Wikipedia founder Jimmy Wales’s new journalism site may be too ambitious for its own good.
The philosophers he influenced set the stage for the technological revolution that remade our world.
The metal thimble has a very particular Depression-era provenance.
An edible drone doesn’t need to feed the starving to do its job.
Sending sensors deep into the ocean could allow for earlier and more accurate tsunami warnings.
Private funding isn't enough to offset the president's proposed budget cuts, they say.
The Justice Department has indicted four Russians for their roles in a cyberattack on Yahoo that compromised half a billion user accounts.
Around the world, slippers are used to keep the outside out of the home. An Object Lesson.
A computer model is in the works to simulate how New Yorkers would respond in the the first 30 days after a nuclear attack.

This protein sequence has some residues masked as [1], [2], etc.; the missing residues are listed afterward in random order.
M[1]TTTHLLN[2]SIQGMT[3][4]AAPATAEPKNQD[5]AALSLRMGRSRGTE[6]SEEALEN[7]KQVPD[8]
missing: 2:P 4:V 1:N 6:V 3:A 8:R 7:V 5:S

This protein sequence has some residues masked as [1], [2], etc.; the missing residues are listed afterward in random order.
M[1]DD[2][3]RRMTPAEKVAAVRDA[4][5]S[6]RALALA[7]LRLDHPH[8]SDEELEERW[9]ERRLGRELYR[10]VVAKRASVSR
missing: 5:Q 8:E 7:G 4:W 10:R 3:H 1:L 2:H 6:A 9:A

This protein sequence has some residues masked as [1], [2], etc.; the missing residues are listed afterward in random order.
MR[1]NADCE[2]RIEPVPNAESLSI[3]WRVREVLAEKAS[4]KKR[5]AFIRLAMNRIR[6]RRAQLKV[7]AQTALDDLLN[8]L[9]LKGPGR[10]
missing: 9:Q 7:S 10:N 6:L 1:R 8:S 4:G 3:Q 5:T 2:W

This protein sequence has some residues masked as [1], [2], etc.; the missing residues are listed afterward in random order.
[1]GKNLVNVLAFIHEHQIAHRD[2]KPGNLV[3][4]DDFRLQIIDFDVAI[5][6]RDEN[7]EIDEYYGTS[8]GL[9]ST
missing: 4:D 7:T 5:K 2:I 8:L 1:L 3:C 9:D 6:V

How legal representation could come to resemble TurboTax
Tech companies are spending hundreds of millions of dollars to improve conditions for female employees. Here’s why not much has changed—and what might actually work.
After six weeks of brutally bad PR, the ridesharing giant is ratcheting up its defense.
Emergency call lines in the United States rarely fail, yet they're more vulnerable than ever.
Inside the battle for the future of a technology that could really, truly change the world
Thermal images reveal what parts of the screen were tapped, even after it’s left untouched for 30 seconds.
Can a 3-D printed model of the organ change views on female sexuality? Yes and no. An Object Lesson.
Inbox maintenance was taking up a lot of Dan Ariely’s time, so he decided to study it as he would anything else.
Why technological failures are such handy metaphors
Under-the-radar workers have scrubbed objectionable material from Facebook and other sites since well before the fake-news controversy.
Descartes Labs lets you point-and-hop between features in China and the United States.
Do lucrative deals with advertisers have to come at the expense of users’ civil rights?